Tuesday, September 05, 2006

flying crapper

Saturday night, Martine and I met up with Thomas and Barbara for some dinner and a few quiet drinks. Thomas brought along his Czech mate Kristov (the best Austrian accent of any Czech I’m ever likely to meet), who made sure these drinks were kept at a fun volume. We ate our food and found our way to a pub, where we had a few beers, learnt about the importance of never being a Honza and discovered that Becherovka can cause temporary amnesia. When it came time to leave, I retrieved my offsider from the loos and payed our bill (or at least I think we did). Somehow we made it back to the flat, taking little breaks along the way to rest our weary legs and deliver some street pizza. We got back to the flat, I sorted out Martine for some water and a bucket and left her to pass out fall asleep in her bed. I returned to the kitchen to drink some water, and was suddenly presented with a large pool of vomit on the kitchen bench and in the sink. After inspecting the contents (yep. Chicken), I concluded it was mine and cleaned it up the best I could, placing the incriminating towel in the washing machine. Sunday morning arrived and through half joke, half embarrassment, half sketchiness (yes, three halves), I softly break it to Martine that she had made a mischief in the kitchen, but she wasn’t to worry because I had cleaned it up for her. As I honestly couldn’t remember the vomiting part, I was partly convinced that I had imagined the whole thing. Only after wanting to share my confusion of how the vomit had magically appeared (and finding an AWOL chunk of partially digested chicken under the toaster), did I spill the beans and tell her it was mine. It reminded me of one of my sister’s story where she couldn’t work out why a Korean taxi driver was yelling at her, while simultaneously being confused about why a fresh pool of vomit was sloshing around her feet in rear foot well of his cab.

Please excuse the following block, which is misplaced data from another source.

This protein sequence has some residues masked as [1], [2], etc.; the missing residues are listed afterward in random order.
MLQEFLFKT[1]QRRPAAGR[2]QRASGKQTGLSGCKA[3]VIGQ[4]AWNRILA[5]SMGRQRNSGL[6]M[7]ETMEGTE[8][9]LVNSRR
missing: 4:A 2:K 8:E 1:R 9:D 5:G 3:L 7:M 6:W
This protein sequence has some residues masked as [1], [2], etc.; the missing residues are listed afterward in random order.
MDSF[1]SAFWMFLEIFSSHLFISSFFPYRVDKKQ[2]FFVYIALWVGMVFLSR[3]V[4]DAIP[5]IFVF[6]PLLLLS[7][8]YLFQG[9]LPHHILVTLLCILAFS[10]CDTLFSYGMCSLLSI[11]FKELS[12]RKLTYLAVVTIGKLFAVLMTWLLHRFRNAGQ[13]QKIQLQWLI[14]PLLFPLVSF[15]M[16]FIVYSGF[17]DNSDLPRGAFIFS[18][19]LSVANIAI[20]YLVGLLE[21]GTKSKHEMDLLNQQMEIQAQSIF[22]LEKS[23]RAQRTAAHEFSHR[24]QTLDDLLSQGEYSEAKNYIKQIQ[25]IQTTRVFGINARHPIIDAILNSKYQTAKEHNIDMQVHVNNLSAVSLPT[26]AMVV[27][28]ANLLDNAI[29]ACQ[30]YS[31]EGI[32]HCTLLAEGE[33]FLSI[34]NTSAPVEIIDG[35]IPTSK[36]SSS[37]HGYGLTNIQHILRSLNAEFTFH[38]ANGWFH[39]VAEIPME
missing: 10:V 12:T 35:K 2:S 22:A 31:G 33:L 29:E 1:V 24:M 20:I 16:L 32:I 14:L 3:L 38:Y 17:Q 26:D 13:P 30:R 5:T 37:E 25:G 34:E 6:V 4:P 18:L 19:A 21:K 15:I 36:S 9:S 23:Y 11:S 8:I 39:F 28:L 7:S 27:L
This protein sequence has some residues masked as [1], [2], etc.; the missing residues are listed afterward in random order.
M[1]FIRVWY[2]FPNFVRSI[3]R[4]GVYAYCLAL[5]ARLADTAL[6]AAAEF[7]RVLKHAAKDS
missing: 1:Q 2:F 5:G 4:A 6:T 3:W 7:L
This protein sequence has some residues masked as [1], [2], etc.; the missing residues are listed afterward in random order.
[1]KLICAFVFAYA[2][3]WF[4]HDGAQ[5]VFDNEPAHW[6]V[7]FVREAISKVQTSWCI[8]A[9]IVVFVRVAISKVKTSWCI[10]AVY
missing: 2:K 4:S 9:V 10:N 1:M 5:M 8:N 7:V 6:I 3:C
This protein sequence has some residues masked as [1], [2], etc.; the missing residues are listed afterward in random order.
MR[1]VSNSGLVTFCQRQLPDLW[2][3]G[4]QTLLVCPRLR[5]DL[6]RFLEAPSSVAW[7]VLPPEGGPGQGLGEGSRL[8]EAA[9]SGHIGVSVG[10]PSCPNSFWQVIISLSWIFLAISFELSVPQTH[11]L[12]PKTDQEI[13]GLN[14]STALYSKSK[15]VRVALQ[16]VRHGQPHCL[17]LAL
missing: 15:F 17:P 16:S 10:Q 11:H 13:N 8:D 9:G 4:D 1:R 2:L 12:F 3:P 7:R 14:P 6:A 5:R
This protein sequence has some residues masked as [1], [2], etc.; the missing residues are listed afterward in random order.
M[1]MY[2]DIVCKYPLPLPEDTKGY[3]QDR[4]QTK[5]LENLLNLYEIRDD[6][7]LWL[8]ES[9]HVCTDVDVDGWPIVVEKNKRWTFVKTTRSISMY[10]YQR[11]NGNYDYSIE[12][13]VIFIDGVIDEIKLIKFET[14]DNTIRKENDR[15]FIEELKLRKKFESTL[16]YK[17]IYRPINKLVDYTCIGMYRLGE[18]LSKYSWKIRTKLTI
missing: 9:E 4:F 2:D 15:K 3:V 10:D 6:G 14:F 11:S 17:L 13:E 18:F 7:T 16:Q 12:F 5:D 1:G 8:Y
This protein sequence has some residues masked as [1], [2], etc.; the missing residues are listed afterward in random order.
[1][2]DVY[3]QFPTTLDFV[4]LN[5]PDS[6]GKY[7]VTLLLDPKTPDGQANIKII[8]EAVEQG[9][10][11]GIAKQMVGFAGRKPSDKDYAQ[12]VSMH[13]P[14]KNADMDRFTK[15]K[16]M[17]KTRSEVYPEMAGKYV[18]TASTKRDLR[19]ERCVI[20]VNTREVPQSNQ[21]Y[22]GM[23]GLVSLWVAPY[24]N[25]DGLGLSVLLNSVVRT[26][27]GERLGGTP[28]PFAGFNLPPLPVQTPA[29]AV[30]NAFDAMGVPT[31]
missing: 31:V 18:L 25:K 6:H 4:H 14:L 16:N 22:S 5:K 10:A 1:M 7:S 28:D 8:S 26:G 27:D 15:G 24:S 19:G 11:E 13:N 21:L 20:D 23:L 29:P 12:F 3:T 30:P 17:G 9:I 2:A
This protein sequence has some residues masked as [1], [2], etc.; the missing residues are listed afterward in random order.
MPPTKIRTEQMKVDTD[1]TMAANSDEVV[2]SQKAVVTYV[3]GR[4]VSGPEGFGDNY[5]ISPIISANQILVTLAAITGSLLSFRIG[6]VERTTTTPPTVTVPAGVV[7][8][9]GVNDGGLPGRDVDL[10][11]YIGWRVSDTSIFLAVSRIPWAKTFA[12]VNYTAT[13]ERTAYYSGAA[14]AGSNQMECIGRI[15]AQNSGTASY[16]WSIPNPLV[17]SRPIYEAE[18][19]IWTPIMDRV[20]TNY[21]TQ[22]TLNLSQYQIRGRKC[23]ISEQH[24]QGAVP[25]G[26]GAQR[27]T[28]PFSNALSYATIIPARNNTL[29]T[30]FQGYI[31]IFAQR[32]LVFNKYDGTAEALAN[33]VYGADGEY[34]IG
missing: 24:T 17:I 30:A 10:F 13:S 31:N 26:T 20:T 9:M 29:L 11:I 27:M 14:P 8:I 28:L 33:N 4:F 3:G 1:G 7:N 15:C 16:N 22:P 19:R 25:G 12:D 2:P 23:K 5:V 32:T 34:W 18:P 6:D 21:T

After cleaning up a little, Martine and I had a bit of lunch (humble pie I think), then ventured up to Prague Castle to do what all the tourists do. We followed around some "sketchy" walking photo opportunities and found ourselves at the base of St Vitus Cathedral, the huge gothic church towering over the whole of Prague. We watched some medieval dancing, but as it had begun to rain, we headed for cover through a door at the side of the church in an effort to stay dry. We entered a space devoid of tourists and found the entrance to a stone spiral staircase leading upwards. In blind curiosity, we climbed the stairs to see what they led to. After about 5 minutes of climbing, we came across a belfry with the bell attendants standing around having a chat about what’s new in bell technology. Not speaking any English, they gestured to us to climb a small ladder to get a better view of outside. We peered out onto the courtyard below, to see all the sketchys had dispersed, making way for the rain. After taking a couple of photos, we climbed down the ladder, thanked the attendants and returned to the spiral staircase to find out what was at the top. After another bit of climbing we discovered a deserted observation area, which gave us some kick-arse 360 degree views of Prague. From there we could see all of the old city, the famous bridges, people driving home on the motorway and if we squinted, the rough outline of Martine’s building. We congratulated ourselves at the genius that was our discovery of the secret observation area. Then the lights to the stairwell flickered out.

Hmmm..